This method can also be used to judge how relaxed and flexible your horse is in his spine, the more he flexes the more engaged his muscles are and therefore the more flexible he will be.
We all know how pole work can help your horse’s rhythm, balance and suppleness but with irregular poles, this will also help to strengthen his muscles. Rather than a line of evenly spaced poles makes sure that the distances between each pole are random and that some of them are raised too. Your horse will then be forced to not only pay attention to the poles but also to his stride, having to readjust it as the poles gaps change. It’s this readjusting that helps with his muscles.
This exercise can either be done on a lunge line or in the saddle but you shouldn’t lead your horse over the poles. This is because your horse will need to do this exercise completely himself and can’t take any cues from you. It’s also a good idea to start slowly with this, don’t have too many irregular gaps at the beginning. This is not only a physical challenge to your horse but a mental one so don’t rush in. I’d also recommend not raising the poles too high to start with and not too many, the maximum height off of the ground should be no more than 45 cm (18 inches) so start with a few centimeters then over time increase the height.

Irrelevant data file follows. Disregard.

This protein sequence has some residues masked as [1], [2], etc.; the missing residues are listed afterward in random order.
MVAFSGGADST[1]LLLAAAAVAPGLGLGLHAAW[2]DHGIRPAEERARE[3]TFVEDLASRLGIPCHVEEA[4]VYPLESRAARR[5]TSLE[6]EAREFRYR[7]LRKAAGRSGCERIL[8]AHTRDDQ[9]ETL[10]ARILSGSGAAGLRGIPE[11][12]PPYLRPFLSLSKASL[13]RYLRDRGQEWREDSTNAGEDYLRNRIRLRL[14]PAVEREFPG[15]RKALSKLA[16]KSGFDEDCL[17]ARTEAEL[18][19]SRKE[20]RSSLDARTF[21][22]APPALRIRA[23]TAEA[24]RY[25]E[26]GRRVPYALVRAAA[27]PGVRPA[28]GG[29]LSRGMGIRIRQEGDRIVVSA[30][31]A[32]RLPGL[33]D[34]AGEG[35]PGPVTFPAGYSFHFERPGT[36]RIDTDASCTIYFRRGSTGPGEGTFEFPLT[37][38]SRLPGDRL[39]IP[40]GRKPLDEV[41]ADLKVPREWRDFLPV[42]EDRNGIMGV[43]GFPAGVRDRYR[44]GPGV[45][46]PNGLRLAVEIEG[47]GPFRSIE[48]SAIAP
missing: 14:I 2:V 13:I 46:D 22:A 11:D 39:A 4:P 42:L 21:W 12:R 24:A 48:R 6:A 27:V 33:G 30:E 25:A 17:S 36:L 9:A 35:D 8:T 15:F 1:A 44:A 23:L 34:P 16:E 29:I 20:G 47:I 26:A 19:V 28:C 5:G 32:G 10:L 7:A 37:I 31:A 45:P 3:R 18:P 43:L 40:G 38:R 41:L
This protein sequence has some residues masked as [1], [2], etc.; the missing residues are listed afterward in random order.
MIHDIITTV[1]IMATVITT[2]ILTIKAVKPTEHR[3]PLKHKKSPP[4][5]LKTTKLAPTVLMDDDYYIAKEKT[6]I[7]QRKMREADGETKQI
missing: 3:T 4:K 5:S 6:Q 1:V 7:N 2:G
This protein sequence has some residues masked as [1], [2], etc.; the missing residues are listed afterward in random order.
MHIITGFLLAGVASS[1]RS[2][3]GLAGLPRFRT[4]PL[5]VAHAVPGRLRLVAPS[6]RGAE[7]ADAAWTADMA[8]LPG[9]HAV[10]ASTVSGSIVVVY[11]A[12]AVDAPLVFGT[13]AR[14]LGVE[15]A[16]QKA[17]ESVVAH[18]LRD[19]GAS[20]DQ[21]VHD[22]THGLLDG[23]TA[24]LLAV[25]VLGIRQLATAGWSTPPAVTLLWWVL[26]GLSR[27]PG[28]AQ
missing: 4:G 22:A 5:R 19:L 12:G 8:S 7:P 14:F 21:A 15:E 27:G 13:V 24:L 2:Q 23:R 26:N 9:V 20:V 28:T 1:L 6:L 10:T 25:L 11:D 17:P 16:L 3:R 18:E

It’s crucially important to start this at a slow pace, don’t think that your horse is great over poles so you can do this at a trot or canter. Over time your horse’s muscles and overall strength will improve so take it slow and build the speed over time.
When your horse has got the hang of this you can then further improve his strength by placing the poles in a circle. Use a sturdy box or barrel (a bucket will be too small) to raise one end of a few of the poles while the others are still flat on the ground. Then start to ride around the outside of the circle and slowly move in towards the center, as you move inwards the gaps become smaller and the poles higher which makes your horse work harder as he’s flexing his back more and more. This should be repeated in the other direction too.
A ‘collected’ horse is a horse that not only has his hind legs further under his body but also has a more rounded back. This way of riding will build your horse’s muscles and in turn strengthen his back. It can be difficult at first but with some persistence, you’ll soon get the hang of it. Also, some horses do this better at a trot so don’t worry if your horse isn’t walking when you do this.